🎧 Streaming Analytics and Real-Time Signal Processing with Apache Kafka

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Imagine you can process and analyze real-time event streams for intelligence to mitigate cyber threats or keep soldiers constantly alerted to risks and precautions they should take based on events. In this episode, Jeffrey Needham (Senior Solutions Engineer, Advanced Technology Group, Confluent) shares use cases on how Apache Kafka® can be used for real-time signal processing to mitigate risk before it arises. He also explains the classic Kafka transactional processing defaults and the distinction between transactional and analytic processing.

Jeffrey is part of the customer solutions and innovations division (CSID), which involves designing event streaming platforms and innovations to improve productivity for organizations by pushing the envelope of Kafka for real-time signal processing.

What is signal intelligence? Jeffrey explains that it's not always affiliated with the military. Signal processing improves your operational or situational awareness by understanding the petabyte datasets of clickstream data, or the telemetry coming in from sensors, which could be the satellite or sensor arrays along a water pipeline. That is, bringing in event data from external sources to analyze, and then finding the pattern in the series of events to make informed decisions.

Conventional On-Line Analytical Processing (OLAP) or data warehouse platforms evolved out of the transaction processing model. However, when analytics or even AI processing is applied to any data set, these algorithms never look at a single column or row, but look for patterns within millions of rows of transactionally derived data. Transaction-centric solutions are designed to update and delete specific rows and columns in an “ACID” compliant manner, which makes them inefficient and usually unaffordable at scale because this capability is less critical when the analytic goal is to look for a pattern within millions or even billions of these rows.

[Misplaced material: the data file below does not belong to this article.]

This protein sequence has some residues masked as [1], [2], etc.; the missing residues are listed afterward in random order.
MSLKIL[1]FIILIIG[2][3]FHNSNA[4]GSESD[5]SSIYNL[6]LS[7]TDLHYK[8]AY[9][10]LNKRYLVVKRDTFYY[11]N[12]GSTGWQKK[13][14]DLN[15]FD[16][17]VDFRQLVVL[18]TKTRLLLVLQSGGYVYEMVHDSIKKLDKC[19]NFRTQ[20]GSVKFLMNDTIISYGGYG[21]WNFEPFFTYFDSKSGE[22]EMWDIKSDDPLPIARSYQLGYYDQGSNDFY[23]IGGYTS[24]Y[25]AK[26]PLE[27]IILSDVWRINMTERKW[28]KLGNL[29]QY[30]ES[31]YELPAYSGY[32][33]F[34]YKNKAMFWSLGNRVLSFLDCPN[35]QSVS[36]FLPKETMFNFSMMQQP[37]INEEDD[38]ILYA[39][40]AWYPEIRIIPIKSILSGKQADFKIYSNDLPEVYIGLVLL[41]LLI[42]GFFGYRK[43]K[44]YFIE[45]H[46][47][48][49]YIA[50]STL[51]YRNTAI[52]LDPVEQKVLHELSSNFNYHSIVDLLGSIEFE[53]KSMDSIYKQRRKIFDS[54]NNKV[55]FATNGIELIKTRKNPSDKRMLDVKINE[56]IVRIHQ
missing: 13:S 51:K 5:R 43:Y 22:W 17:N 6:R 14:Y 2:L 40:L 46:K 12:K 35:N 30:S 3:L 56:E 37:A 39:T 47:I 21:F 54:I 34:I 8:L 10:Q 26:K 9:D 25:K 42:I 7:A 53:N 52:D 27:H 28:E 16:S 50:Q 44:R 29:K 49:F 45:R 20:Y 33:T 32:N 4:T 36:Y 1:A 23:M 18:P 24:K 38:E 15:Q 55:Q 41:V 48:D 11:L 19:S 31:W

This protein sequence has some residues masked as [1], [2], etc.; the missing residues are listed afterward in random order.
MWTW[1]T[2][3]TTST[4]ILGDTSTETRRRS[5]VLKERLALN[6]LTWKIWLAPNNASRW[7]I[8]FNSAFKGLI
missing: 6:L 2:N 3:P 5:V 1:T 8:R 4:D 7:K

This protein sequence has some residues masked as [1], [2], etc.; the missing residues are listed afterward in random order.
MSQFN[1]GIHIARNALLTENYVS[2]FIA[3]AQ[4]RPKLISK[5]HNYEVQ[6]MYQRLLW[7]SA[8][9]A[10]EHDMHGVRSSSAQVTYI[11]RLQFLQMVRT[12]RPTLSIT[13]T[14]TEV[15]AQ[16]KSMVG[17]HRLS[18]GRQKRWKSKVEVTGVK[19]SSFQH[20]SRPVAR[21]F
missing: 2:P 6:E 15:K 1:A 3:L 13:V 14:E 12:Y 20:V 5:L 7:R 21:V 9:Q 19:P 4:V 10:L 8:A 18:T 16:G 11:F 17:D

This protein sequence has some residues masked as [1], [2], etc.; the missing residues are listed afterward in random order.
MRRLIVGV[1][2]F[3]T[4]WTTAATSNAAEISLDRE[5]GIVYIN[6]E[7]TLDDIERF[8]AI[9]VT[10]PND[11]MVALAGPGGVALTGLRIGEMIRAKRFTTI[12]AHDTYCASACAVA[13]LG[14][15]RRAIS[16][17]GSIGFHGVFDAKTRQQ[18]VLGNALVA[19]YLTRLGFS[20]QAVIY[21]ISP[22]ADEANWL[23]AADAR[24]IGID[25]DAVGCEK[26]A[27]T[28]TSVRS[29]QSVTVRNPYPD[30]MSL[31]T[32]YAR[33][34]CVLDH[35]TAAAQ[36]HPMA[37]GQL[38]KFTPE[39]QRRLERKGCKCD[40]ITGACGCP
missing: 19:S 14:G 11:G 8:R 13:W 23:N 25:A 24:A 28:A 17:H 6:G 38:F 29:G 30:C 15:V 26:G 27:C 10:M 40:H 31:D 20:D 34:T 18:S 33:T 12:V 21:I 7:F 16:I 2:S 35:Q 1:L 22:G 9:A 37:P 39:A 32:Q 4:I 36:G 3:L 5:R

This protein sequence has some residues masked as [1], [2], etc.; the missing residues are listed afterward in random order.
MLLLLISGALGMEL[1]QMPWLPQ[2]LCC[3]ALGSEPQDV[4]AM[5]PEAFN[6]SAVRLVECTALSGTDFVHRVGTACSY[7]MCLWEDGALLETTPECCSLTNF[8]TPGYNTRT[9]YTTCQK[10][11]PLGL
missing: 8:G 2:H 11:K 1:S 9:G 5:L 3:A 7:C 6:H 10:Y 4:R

Kafka was designed as a step forward from classic transaction processing technologies, which can also be configured in a way that’s optimized for signal processing high velocities of noisy or jittery data streams, in order to make sense, in real-time, of a dynamic, non-transactional environment.

With its immutable, write-append commit logs, Kafka functions as a flight data recorder, which remains resilient even when network communications, or COMMs, are poor or nonexistent. Jeffrey shares the disconnected edge project he has been working on—smart soldier, which runs Kafka on a Raspberry Pi and x64-based handhelds. These devices are ergonomically integrated on each squad member to provide real-time visibility into the soldiers’ activities or situations. COMMs permitting, the topic data is then mirrored upstream and aggregated at multiple tiers—mobile command post, battalion, HQ—to provide ever-increasing views of the entire battlefield, or whatever the sensor array is monitoring, including the all important supply chain. Jeffrey also shares a couple of other use cases on how Kafka can be used for signal intelligence, including cybersecurity and protecting national critical infrastructure.


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